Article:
So far so good with the (stupid) weather: I did leave the vigil a little earlier than I would have otherwise, last night, because I was worried about the drive home. You would think that the end of the universe would not be in Hampshire, but it is. There are streets and villages all around the abbey called things like Valley Bottom and Misty Bourne* but the abbey, which is at the top of a hill, attracts all the really best worst weather. Heavy fog? Valley Bottom is a trifle cloudy, and the pea-souper around the abbey makes you want to get off your horse and walk, except that Wolfgang objects to going .05 mph just because we can’t see the road. High winds? You’d think even a hill at the end of the universe would run out of 200-year-old trees that it takes an all-terrain crane to move when they’ve fallen across the road, but it hasn’t run out yet. Wolfgang has learnt to jump** but you don’t want to do a lot of this when you can’t see the road for the fog. You’re saying you don’t get high winds and fog at the same time? You haven’t tried to visit the Abbey at the End of the Universe.***
And we had a borderline frost Wednesday night& so I’m allowed to be apprehensive. But today’s Easter service was in the middle of the afternoon. Tomorrow will be the interesting one, with the night Mass when we resurrect him&& starting at nine and . . . going on for a while. All that ‘hallelujah he is risen’ stuff. Goes on. Yesterday’s service—Maundy Thursday—wasn’t too awful&&&, and the sitting in the tiny gatehouse chapel in front of the candle-heavy altar, after Mass in the main chapel, is always very moving.
Today . . . they don’t just read the Passion on Black Friday, they half-dramatise it, with three readers, one the narrator, one Jesus, and one any other solo speaking part: when the crowd speaks, the three speak together. It’s pretty harrowing. Plus we’re in that wasteland of silence and emptiness: the saints’ statues have all been taken away, and the celebrants walk in silently, without the usual bell having rung you to service and the little bell warning you to stand up for the priest.
I don’t lose it and cry and cry and cry and cry any more . . . much. I did this afternoon. It’s what I was saying the other night: sometimes your losses and the sadness that doesn’t go away—and your sense of unworthiness which of course a lot of Christian ritual hammers you with%—are just Too Much. But if you’re going to cry and cry and cry and CRY, till you have to pour yourself out of your seat, splash to your car%%, turn the key in the little hole and tell him to take you home because you can’t see out of your eyes, Black Friday is perhaps the day to do it. Because, furthermore, Jesus is dead.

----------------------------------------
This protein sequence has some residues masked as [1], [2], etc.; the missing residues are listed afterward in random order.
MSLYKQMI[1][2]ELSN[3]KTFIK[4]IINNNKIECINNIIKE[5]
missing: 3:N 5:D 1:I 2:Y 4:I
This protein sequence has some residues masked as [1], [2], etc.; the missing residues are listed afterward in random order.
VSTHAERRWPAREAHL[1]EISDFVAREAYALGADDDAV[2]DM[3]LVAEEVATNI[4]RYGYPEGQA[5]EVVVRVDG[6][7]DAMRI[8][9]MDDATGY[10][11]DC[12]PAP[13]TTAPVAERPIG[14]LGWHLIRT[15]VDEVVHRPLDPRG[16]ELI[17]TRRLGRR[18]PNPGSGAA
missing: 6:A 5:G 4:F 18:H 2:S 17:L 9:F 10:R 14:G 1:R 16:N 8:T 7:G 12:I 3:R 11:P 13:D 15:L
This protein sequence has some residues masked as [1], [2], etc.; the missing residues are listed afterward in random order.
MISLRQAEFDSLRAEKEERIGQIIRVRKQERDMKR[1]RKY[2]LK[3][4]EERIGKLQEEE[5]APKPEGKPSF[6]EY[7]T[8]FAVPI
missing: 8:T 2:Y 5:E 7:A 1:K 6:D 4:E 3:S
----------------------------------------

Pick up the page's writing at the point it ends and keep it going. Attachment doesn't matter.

Radio Frelling Three is playing the Dream of Gerontius in honour of the day. Arrrrgh. I think I’ll turn it off and put something light and cheerful on the CD player. Gotterdammerung, maybe, or Wozzeck.
Oh, and the temperature is dropping again. Time to bring a lot of wet, dripping baby plants indoors again. It’s supposed to rain again tomorrow, but just so long as it stays rain . . .
* * *
* And Wind Tunnel and Storm Haven and . . .
** He tucks his knees very well for a twenty-three-year-old, thank you.
*** The local council doesn’t like the abbey either. All that supernatural weather makes them nervous. So they close the road a lot. I don’t think I’ve ever seen them actually do something while the road is closed^, but when there’s been another sighting of something forty or eighty feet long with red eyes and fangs flying over that hill, they snort ‘oh nonsense’ and then close the road for a few days.^^ My own theory is that all that frelling holiness attracts the Evil Weather Demons.
^ Except moving 200-year-old fallen-down trees
^^ Although road closings due to malign entities may be contagious. There was a wild spate of road-closures here in New Arcadia a few weeks ago—and we’re not the same local council as the abbey—including one located exactly at the bottom of my little cul de sac. Closed down one lane, temporary lights, the full irritating show. When they first set this up, the temporary lights at our end were visible to those of us daring to descend from our eyrie, and then they MOVED THE LIGHTS so you got down to the bottom of our little hill and there were cars on either side of you AND YOU HAD NO IDEA WHICH DIRECTION THE TRAFFIC WAS ABOUT TO GO.
So having got that out of the way, they tore up our road.
And then they went away.
They went away for about ten days, while those of us living on our cul de sac risked sudden death every time we emerged through the gap in the terrace[d houses]. There were all kinds of (possibly dubious) works going on in all the other chasms dug into our roads, but not ours.
After about ten days, they came back. And filled in the road. And took the *&^%$£”£”!!!!!!!!!!!! lights away.
This may be my fault. I may be bringing something tricky home with me from the abbey, on my clothing or Wolfgang’s tyres. I keep wanting to ask if any of the other hardcore midweek and prayer-service attenders at the abbey have strange weather and even-more-than-usually unpredictable roadworks in any of the villages they live in, but I haven’t quite figured out how to phrase the question yet.